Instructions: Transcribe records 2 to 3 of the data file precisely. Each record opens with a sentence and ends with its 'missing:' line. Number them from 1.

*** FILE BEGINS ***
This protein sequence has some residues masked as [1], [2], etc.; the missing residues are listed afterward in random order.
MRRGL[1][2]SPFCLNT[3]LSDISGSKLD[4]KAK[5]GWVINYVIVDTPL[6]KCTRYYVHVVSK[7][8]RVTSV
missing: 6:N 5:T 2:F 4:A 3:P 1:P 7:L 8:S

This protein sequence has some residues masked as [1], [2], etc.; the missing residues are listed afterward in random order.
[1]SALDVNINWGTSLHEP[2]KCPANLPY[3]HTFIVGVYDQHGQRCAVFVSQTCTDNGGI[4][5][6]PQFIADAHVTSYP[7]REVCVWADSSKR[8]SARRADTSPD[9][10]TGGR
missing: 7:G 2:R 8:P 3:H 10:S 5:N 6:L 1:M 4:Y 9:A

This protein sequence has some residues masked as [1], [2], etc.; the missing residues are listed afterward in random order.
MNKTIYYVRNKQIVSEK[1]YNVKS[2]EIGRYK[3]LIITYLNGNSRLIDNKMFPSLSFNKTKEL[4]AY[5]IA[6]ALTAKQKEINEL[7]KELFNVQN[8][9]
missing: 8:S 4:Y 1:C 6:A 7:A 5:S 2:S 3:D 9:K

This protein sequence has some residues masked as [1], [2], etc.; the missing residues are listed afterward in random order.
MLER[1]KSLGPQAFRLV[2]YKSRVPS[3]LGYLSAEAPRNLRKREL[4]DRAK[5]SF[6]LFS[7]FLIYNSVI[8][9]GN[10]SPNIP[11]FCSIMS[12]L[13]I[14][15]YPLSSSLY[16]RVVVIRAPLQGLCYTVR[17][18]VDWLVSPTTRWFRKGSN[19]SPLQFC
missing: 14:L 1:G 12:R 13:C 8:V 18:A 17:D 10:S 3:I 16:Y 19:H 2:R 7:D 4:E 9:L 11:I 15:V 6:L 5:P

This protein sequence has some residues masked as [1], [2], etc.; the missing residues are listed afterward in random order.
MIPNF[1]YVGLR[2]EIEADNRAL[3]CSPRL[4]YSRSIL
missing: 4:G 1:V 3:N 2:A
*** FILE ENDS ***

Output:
This protein sequence has some residues masked as [1], [2], etc.; the missing residues are listed afterward in random order.
[1]SALDVNINWGTSLHEP[2]KCPANLPY[3]HTFIVGVYDQHGQRCAVFVSQTCTDNGGI[4][5][6]PQFIADAHVTSYP[7]REVCVWADSSKR[8]SARRADTSPD[9][10]TGGR
missing: 7:G 2:R 8:P 3:H 10:S 5:N 6:L 1:M 4:Y 9:A

This protein sequence has some residues masked as [1], [2], etc.; the missing residues are listed afterward in random order.
MNKTIYYVRNKQIVSEK[1]YNVKS[2]EIGRYK[3]LIITYLNGNSRLIDNKMFPSLSFNKTKEL[4]AY[5]IA[6]ALTAKQKEINEL[7]KELFNVQN[8][9]
missing: 8:S 4:Y 1:C 6:A 7:A 5:S 2:S 3:D 9:K